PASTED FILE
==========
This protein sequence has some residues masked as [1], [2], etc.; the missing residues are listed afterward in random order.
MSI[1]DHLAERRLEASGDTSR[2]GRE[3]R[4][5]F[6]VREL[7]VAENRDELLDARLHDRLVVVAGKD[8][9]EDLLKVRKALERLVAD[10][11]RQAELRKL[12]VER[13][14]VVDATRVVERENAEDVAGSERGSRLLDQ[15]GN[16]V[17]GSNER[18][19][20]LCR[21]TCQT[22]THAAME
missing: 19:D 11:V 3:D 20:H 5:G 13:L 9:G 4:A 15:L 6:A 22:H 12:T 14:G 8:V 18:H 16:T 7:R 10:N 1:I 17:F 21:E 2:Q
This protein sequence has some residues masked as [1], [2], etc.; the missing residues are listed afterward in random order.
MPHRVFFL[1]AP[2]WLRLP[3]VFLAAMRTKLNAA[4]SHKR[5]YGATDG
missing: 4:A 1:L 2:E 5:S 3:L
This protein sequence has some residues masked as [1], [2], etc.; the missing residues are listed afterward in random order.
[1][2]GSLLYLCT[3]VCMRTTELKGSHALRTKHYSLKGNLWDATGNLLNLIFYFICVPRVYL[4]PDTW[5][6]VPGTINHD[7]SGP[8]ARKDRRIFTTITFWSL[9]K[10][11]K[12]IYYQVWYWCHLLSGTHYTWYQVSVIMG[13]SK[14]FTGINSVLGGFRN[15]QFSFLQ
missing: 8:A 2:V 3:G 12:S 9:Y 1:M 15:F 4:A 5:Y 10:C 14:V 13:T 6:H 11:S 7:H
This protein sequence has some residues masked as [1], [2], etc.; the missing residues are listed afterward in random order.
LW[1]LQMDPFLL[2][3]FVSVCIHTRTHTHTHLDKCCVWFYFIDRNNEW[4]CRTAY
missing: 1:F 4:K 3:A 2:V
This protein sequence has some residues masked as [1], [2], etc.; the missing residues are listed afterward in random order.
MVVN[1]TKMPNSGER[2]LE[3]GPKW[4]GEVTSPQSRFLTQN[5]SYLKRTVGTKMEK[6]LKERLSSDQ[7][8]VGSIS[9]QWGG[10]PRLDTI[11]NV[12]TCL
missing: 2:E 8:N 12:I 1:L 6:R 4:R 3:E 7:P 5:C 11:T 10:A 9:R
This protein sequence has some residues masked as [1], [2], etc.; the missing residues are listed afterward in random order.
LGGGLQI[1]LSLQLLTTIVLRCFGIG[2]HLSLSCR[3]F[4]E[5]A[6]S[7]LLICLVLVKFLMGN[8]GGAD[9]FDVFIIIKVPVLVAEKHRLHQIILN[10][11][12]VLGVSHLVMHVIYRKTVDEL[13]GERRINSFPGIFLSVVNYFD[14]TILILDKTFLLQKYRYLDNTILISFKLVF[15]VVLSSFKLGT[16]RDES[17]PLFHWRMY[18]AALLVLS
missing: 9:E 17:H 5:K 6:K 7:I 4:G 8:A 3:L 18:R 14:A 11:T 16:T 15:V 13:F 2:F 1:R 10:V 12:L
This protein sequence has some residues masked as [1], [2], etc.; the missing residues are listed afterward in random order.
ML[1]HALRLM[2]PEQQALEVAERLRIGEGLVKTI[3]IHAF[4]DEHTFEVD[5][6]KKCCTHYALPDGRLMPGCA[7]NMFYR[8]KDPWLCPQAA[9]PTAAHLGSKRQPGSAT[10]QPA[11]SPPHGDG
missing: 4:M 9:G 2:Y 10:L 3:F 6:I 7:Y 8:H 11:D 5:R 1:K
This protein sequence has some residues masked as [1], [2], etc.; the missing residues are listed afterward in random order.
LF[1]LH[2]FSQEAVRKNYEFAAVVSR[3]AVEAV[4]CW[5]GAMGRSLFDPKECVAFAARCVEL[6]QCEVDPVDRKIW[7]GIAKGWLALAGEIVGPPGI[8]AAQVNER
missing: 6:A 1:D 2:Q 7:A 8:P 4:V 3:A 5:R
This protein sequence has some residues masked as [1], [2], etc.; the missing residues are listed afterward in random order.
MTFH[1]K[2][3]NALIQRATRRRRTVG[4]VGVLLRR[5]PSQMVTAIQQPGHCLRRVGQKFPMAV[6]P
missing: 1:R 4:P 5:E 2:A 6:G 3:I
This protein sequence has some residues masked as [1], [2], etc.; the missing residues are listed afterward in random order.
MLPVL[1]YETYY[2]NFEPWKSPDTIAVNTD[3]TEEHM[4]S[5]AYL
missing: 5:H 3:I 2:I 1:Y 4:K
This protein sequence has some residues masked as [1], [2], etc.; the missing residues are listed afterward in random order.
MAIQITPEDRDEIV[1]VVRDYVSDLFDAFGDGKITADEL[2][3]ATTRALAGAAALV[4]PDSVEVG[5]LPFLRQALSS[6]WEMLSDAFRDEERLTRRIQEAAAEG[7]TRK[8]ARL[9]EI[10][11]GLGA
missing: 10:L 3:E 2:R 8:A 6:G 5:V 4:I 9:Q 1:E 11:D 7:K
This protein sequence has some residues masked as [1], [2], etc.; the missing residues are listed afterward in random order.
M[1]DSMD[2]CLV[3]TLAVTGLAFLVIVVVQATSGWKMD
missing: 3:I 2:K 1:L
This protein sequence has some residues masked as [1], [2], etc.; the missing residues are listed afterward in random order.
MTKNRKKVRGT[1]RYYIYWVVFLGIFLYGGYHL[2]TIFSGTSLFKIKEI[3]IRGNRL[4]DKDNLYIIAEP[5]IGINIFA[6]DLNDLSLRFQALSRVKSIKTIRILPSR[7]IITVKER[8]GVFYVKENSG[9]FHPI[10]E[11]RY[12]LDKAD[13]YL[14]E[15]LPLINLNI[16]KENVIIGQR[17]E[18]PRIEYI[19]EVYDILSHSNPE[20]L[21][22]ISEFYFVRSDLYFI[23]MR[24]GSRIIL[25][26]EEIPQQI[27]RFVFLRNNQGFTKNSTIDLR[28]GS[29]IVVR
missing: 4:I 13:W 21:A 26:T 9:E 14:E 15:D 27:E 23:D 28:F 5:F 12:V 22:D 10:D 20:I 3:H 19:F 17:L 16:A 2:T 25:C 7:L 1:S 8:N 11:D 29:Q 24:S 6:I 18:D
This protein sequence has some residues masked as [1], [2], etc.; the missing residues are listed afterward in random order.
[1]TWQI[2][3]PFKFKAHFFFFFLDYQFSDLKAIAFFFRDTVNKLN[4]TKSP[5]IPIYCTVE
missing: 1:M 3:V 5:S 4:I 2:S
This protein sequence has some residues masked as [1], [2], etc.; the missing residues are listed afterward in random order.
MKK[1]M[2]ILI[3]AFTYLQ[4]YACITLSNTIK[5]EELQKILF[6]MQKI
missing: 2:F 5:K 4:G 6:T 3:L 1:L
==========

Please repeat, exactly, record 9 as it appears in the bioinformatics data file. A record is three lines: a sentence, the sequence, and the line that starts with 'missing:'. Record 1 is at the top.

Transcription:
This protein sequence has some residues masked as [1], [2], etc.; the missing residues are listed afterward in random order.
MTFH[1]K[2][3]NALIQRATRRRRTVG[4]VGVLLRR[5]PSQMVTAIQQPGHCLRRVGQKFPMAV[6]P
missing: 1:R 4:P 5:E 2:A 6:G 3:I